Because of the art market capitalism on display last week in NY, the Occupy Museums people decided to protest the New York Armory Show by inviting all NY artists to show up outside the Armory and exchange artwork with other artists, the Armory visitors and the public. They requested that artists eschew profit in order to trade or give away artworks. They posted a few videos of the
|Mierle Laderman Ukeles performs "maintenance art" at a museum, 1973. [Image: black & white photo of a young white woman cleaning a glass case with a cloth.]|
GAH.... I really want to be excited about #OccupyMuseums but they need to get their shit together and provide, or at least propose, some real alternatives to the for-profit gallery system. I mean really, they want me-- a broke artist-- to produce art at my own expense (time and money, no matter how you slice it), then show up on a cold street-corner and hawk it to strangers who don't appear to want it anyway? I can do basically the same thing at a gallery, plus indoor heating and personal safety.
I think the thing that really irks me about the #OccupyMuseums people is that they don't pay their respects to the decades of art activists, cooperative galleries, critics, scholars and communities that have already been exploring this issue, the institutional critiques of feminist performance artists like Mierle Laderman Ukeles or curatorial artists such as Fred Wilson (Mining the Museum, 1992). No acknowledgement or building upon what has already been tried and suggested in terms of critiquing the gallery system. No only that but no critical, art historical recognition of art movements such as conceptual art that re-interpreted art as something other than a physical object to be traded or sold, or media such as video and computer-based or web-based art that are poised to operate completely outside the market of physical art objects. In fact the contemporary art world is bursting with artists, cooperatives, organizations and even gangs seeking to subvert, critique, re-invent, or obliterate the world of galleries, museums and the art market.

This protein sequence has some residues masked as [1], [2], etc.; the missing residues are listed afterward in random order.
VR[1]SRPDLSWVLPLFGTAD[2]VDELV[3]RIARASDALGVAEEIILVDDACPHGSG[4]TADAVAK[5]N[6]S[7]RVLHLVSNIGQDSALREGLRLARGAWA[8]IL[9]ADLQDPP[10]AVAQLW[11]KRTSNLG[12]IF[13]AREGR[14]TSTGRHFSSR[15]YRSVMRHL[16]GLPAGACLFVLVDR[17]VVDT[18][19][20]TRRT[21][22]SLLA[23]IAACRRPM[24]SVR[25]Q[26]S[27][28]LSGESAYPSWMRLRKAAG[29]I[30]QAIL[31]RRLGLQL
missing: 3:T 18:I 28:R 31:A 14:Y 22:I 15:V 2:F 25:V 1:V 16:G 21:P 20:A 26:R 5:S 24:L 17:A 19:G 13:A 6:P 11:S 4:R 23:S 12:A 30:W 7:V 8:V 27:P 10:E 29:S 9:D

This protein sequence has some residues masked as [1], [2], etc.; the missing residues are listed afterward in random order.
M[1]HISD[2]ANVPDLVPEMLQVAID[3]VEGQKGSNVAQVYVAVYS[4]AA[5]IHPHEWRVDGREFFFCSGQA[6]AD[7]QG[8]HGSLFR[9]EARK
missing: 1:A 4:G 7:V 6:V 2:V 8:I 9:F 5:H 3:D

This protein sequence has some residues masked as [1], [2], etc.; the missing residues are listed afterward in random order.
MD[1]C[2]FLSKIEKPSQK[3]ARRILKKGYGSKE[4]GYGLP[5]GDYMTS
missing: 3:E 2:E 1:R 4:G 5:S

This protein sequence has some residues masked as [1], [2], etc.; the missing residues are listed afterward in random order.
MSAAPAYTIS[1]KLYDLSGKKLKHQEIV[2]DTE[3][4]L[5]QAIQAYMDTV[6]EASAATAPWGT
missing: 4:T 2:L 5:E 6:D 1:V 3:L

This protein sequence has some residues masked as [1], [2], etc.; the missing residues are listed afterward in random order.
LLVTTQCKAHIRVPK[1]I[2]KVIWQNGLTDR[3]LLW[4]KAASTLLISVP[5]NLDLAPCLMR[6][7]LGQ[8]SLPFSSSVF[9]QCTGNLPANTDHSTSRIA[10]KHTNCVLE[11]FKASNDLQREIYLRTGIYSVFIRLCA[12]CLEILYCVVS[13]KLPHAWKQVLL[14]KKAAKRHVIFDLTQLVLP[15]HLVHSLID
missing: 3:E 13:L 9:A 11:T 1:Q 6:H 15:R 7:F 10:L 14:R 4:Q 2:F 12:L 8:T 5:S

|Detail of Fred Wilson's Mining the Museum (1992), showing "Metalwork: 1723--1880." [Image: photograph of a display of an ornate silver tea service with a pair of iron slave handcuffs.]|
So after many of the greatest talents of the contemporary art world have devoted entire careers to the issue, why is #OccupyMuseums trying to reinvent the wheel? Because they are ignoring and dismissing the work already done, or because they never bothered to look into it in the first place before swooping in to rescue us all? Additionally, as Murdock Pemberton pointed out a century ago, artists tend to act individually while bristling at collective action, which makes the Occupy movement a particularly bad fit for the role of art intervention.
I would love to see #OccupyMuseums join with artists, connect the financial critiques of OWS with institutional critique, use their networks to educate and excite ordinary people and protesters about what artists are already doing today in this realm.